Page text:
"We aren't in the business of trying to chase high-volume competitors," said one chief pharmacy officer. "We are more customized to the level of quality that we are known for. If someone is spending $5,000 per month on some specialty medication, they want the necessary follow-up and expertise from a pharmacy who knows them as a patient. I don't want population health; I want individualized medicine because I think that is the direction we are going. I don't think those larger companies can provide a high level of service for the volume of work they do. They can't offer individualized medicine, and that is okay."
The two biggest challenges mentioned by pharmacy leaders are recruiting and retaining qualified staff and limitations around the government's 340B drug discount program.
THE LARGER TREND
The report focused on ambulatory pharmacies, which are any hospital- or health system-owned retail or walk-in-style patient pharmacy. It did not include inpatient pharmacy services.
All health systems whose leaders participated in this research report owning and operating at least one ambulatory pharmacy, with 4.5 as the median number of pharmacies owned and seven being the average. These numbers indicate organizations have significantly invested in expanding their pharmacy network.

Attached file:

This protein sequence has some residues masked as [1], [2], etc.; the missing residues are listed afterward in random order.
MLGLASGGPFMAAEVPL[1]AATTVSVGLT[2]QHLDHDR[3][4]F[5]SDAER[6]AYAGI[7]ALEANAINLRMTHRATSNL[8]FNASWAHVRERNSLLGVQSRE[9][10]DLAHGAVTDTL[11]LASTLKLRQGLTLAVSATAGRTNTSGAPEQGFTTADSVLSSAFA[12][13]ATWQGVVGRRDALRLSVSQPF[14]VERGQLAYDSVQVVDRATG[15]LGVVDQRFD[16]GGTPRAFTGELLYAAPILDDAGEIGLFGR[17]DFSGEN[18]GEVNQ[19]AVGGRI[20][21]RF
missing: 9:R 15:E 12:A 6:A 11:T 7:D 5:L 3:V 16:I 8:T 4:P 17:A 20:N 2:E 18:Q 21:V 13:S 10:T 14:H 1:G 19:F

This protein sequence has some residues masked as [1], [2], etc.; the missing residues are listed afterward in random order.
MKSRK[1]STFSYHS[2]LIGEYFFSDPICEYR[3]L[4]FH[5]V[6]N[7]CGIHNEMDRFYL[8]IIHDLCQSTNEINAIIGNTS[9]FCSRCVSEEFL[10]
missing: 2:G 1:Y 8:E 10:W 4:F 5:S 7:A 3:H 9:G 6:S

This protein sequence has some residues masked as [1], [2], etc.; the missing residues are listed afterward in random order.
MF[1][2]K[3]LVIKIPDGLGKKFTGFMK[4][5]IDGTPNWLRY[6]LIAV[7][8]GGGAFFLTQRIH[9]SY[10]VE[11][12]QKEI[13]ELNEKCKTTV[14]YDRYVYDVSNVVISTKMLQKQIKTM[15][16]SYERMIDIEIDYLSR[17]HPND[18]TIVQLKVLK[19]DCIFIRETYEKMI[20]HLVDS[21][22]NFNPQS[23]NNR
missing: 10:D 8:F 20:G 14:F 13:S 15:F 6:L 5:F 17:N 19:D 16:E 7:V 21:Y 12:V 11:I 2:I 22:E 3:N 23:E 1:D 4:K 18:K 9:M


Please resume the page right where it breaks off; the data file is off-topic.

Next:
To collect the data, the CCM partnered with KLAS Research to contact pharmacy leaders at U.S. hospitals and health systems that own and operate ambulatory pharmacies. KLAS interviewed 25 pharmacy executives, directors and managers by phone in August and September 2023.
ON THE RECORD
"At UPMC, we see tremendous value in delivering the highest level of quality, convenience and technology to our ambulatory pharmacy consumers. It is essential that health systems proactively engage patients in their care, and the pharmacy is one of the best places to have an impact," said Becky Taylor, Pharm.D., vice president of the pharmacy service line at UPMC, a founding partner of the CCM.
Email the writer: SMorse@himss.org